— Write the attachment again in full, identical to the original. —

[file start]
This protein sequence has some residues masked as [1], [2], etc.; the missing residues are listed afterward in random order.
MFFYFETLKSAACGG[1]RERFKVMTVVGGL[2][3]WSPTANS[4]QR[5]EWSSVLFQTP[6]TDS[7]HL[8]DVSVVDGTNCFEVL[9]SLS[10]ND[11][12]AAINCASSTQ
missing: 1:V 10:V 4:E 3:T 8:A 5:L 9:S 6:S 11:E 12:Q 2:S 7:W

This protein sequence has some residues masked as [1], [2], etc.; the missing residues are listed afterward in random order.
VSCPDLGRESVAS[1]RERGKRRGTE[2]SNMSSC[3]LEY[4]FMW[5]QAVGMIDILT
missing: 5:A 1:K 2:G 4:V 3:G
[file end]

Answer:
This protein sequence has some residues masked as [1], [2], etc.; the missing residues are listed afterward in random order.
MFFYFETLKSAACGG[1]RERFKVMTVVGGL[2][3]WSPTANS[4]QR[5]EWSSVLFQTP[6]TDS[7]HL[8]DVSVVDGTNCFEVL[9]SLS[10]ND[11][12]AAINCASSTQ
missing: 1:V 10:V 4:E 3:T 8:A 5:L 9:S 6:S 11:E 12:Q 2:S 7:W

This protein sequence has some residues masked as [1], [2], etc.; the missing residues are listed afterward in random order.
VSCPDLGRESVAS[1]RERGKRRGTE[2]SNMSSC[3]LEY[4]FMW[5]QAVGMIDILT
missing: 5:A 1:K 2:G 4:V 3:G